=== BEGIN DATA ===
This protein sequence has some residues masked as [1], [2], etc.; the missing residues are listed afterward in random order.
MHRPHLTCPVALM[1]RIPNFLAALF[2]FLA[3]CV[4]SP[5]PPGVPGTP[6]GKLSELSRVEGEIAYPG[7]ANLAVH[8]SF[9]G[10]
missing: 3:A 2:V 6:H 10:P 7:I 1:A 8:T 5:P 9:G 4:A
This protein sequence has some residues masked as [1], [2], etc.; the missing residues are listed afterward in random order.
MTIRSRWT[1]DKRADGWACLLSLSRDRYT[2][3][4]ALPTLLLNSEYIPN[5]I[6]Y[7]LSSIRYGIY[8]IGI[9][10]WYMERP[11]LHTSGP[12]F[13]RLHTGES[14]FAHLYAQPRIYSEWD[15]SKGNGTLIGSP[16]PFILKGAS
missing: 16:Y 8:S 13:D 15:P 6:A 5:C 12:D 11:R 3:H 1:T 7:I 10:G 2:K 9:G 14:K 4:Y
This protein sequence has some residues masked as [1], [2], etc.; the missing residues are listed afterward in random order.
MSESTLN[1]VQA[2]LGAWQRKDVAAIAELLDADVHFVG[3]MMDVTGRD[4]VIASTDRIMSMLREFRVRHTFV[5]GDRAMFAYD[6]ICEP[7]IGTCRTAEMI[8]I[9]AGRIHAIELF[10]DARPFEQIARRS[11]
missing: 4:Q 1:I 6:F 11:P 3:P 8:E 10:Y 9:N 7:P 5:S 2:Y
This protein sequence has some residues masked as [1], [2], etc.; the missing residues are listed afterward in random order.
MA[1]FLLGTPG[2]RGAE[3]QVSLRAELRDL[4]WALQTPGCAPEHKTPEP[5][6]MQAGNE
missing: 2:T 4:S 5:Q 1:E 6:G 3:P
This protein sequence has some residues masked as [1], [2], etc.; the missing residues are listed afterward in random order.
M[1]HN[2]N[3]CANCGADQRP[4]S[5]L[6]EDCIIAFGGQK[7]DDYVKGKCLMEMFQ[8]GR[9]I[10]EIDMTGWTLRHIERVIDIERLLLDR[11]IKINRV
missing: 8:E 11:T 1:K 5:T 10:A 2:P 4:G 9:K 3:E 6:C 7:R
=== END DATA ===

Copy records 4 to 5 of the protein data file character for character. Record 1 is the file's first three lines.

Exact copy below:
This protein sequence has some residues masked as [1], [2], etc.; the missing residues are listed afterward in random order.
MA[1]FLLGTPG[2]RGAE[3]QVSLRAELRDL[4]WALQTPGCAPEHKTPEP[5][6]MQAGNE
missing: 2:T 4:S 5:Q 1:E 6:G 3:P
This protein sequence has some residues masked as [1], [2], etc.; the missing residues are listed afterward in random order.
M[1]HN[2]N[3]CANCGADQRP[4]S[5]L[6]EDCIIAFGGQK[7]DDYVKGKCLMEMFQ[8]GR[9]I[10]EIDMTGWTLRHIERVIDIERLLLDR[11]IKINRV
missing: 8:E 11:T 1:K 5:T 10:A 2:P 4:G 9:K 3:E 6:C 7:R